MIKE CATT will complete one of English rugby's greatest comebacks when he runs out in the World Cup semi-final against France on Sunday.
The 32-year-old Bath centre has forced himself into England boss Clive Woodward's midfield equation, removing his club colleague Mike Tindall in the process.
It represents a staggering revival in fortunes for Catt, who spent most of last season injured and then only made England's World Cup squad because Charlie Hodgson and Alex King were both injured.
But his decision to take the summer off, make a full recovery and recharge the batteries has now reaped glorious dividends.
Sunday's clash at Telstra Stadium will see Catt win his 60th cap, but make just a second Test start since England beat South Africa at Twickenham two years ago.
He has been rewarded for an outstanding super-sub display against Wales last weekend, when his second-half appearance turned a tense quarter-final England's way.
Catt's selection is one of four personnel changes from the Welsh clash.
Elsewhere, Josh Lewsey returns in the full-back position, prop Trevor Woodman takes over from Jason Leonard and flanker Richard Hill is back for a first appearance since England's opening World Cup game a month ago.
Hill replaces Lewis Moody, but he will be on the bench, along with Tindall and Leonard.
With Lewsey reclaiming the number 15 jersey after recovering from a hamstring injury, Jason Robinson switches from full-back to right-wing duties and Dan Luger drops out.
Leonard, meanwhile, is on the bench. If required for duty, he will win his 112th Test cap and break Frenchman Philippe Sella's world record.
Catt, though, took centre-stage yesterday as Woodward unveiled his strongest starting XV of the tournament at England's beach-front hotel in Manly.
"It's down to a lot of hard work," said Catt, a survivor from England's 1995 World Cup semi-final defeat against New Zealand in Cape Town, when he was famously 'run over' by a rampaging Jonah Lomu.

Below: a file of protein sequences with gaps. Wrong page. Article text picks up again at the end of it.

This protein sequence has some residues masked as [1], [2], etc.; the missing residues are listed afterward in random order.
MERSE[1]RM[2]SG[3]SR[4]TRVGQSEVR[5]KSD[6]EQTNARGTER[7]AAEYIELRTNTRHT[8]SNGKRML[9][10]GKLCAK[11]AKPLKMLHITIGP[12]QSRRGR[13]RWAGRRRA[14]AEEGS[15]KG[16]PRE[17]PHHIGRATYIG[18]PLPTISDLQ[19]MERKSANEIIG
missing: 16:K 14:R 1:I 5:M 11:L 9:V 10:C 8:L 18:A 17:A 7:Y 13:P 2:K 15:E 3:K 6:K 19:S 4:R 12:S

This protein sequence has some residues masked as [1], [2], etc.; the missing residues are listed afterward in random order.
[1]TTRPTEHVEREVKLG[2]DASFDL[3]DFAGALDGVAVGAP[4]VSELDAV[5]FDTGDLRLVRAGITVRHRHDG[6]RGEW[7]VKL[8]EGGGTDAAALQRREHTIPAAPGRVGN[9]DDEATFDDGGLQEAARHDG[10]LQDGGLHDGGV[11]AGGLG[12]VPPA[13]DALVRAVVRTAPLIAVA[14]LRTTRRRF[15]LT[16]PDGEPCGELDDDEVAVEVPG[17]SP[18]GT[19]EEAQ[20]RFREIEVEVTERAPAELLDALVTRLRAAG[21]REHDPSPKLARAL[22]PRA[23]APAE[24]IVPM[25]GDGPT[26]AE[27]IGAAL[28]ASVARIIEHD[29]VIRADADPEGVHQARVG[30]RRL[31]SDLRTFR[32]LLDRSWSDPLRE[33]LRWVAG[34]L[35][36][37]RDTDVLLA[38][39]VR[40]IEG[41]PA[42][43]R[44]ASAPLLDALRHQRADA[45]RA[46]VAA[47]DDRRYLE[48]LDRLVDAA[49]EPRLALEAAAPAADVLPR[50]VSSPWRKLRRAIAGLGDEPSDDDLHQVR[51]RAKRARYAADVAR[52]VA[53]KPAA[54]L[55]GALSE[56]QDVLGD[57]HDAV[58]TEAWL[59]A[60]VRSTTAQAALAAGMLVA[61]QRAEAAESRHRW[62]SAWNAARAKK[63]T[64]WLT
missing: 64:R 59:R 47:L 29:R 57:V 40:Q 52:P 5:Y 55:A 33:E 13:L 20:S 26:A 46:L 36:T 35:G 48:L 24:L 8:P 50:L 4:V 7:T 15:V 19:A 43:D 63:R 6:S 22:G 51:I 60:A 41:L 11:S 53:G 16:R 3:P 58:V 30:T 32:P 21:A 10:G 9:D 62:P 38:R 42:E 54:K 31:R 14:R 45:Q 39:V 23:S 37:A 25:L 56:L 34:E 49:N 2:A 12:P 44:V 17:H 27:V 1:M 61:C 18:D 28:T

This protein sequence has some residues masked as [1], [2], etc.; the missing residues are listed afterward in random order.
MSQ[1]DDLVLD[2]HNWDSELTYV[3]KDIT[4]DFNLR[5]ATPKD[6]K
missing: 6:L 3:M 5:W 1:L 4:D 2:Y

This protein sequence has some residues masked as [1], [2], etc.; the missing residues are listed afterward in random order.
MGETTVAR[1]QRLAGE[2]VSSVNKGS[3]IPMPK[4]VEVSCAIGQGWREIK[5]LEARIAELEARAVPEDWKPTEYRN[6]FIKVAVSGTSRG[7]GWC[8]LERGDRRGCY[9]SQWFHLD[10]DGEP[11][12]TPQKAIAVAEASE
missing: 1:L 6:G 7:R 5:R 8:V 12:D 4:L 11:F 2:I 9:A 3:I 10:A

"It has been a pretty lonely road at times, but I never really lost sight of my ultimate goal, which was to play for England in the World Cup.
"I knew that if I just kept quiet and put my head down, I knew I would be capable of playing international rugby again.
"Clive believes in my ability and has for the past five years, for which I am very grateful.
"A lot of people wrote me off six months ago, even two months ago, and that's why I say rugby is so fickle.
"Rugby has been everything to me in my life, but now I have a completely different outlook."
He added: "I am enjoying it a lot more and I don't worry about it any more.
"Rugby is a funny sport, to be honest. I've had my injuries in the past two or three years, but I've come through them now and I am thoroughly enjoying my rugby."
As for what Catt might bring to the party, he reflected: "A bit of freshness I suppose.
"This team has performed well in the last two years, but maybe there's a bit of staleness. Hopefully, I can bring a bit of freshness and a different perspective into the game."
Woodward has no doubt that Catt deserves his call-up, even though Tindall remains one of England's most consistent performers.
"It was quite straightforward, he has been playing very well. I don't think it is any slight on Mike Tindall at all. Catt deserves his chance," said the England coach.
Elsewhere, Woodman's return was widely anticipated after a powerful second-half display against Wales, but it is Hill's comeback which is most eagerly anticipated.
England have missed his all-action presence over the past month, as he sat out appointments with South Africa, Samoa, Uruguay and Wales during a prolonged recovery process from hamstring trouble.
And with Hill reunited alongside Neil Back and Lawrence Dallaglio at Moody's expense, England's revered back-row unit know they face a potential match-winning battle opposite the French breakaway trio of Serge Betsen, Olivier Magne and Imanol Harinordoquy.
"Richard Hill is a world-class player," Woodward added. "He's clearly a little bit short of match-fitness, but you see him running around and I don't think it is going to be a factor. Adrenaline and passion will take over, come Sunday.
"To see Hill, Dallaglio and Back go up against the three French back-rowers is going to be one hell of a clash, and I certainly know who my money's on."
With England at full-strength and targeting a 21st victory from the last 22 starts, the scene is set for a pulsating contest.
"We've set a lot of stall on this," added Woodward.
"It is a brutal world we live in, but Test match rugby is about winning. We've got a winning mentality, even though we haven't been playing well, but we are still winning.
"Clearly, France are going into the game with a little more form than us, but I think that you will find come Sunday, you can tear all those postscripts up. It's 15 versus 15.
"It doesn't matter how we win. We are not Torvill and Dean, we are not here to get marks out of 10.
"Both teams have played five, won five, and I see it as a fantastic contest between two great rugby teams.
"We haven't lost a game of any note for a long period of time, and I don't expect us to lose on Sunday. I am very confident in my team."